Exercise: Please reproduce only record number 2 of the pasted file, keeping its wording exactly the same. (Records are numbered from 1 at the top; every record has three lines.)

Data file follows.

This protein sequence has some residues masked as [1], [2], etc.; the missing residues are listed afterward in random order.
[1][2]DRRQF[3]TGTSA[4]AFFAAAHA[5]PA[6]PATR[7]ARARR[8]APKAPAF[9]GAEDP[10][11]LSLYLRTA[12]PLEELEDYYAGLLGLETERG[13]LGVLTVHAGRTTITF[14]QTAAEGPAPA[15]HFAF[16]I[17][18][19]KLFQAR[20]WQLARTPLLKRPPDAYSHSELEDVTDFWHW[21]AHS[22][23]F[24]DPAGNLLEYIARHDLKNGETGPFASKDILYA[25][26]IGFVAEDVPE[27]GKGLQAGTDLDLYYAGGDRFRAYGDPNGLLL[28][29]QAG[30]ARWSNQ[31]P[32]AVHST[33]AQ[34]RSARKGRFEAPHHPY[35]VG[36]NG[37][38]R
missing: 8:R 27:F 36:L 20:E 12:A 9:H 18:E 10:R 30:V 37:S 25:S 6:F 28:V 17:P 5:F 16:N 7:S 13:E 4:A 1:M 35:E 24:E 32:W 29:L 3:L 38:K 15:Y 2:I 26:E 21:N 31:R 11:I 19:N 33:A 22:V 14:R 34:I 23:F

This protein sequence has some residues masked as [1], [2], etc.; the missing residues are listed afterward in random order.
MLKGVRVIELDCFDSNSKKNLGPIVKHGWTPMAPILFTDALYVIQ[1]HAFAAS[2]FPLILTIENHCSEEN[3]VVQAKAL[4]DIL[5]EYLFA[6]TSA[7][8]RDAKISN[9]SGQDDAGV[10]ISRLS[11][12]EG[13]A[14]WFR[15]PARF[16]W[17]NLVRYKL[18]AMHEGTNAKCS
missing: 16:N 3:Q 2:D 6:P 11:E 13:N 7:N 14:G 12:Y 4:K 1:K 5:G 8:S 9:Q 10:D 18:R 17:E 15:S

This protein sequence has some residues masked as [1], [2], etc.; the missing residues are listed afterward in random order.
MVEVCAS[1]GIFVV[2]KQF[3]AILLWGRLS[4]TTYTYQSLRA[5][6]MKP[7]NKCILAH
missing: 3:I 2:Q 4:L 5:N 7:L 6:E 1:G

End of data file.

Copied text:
This protein sequence has some residues masked as [1], [2], etc.; the missing residues are listed afterward in random order.
MLKGVRVIELDCFDSNSKKNLGPIVKHGWTPMAPILFTDALYVIQ[1]HAFAAS[2]FPLILTIENHCSEEN[3]VVQAKAL[4]DIL[5]EYLFA[6]TSA[7][8]RDAKISN[9]SGQDDAGV[10]ISRLS[11][12]EG[13]A[14]WFR[15]PARF[16]W[17]NLVRYKL[18]AMHEGTNAKCS
missing: 16:N 3:Q 2:D 6:P 11:E 13:N 7:N 14:G 12:Y 4:K 1:K 5:G 8:S 9:Q 10:D 18:R 17:E 15:S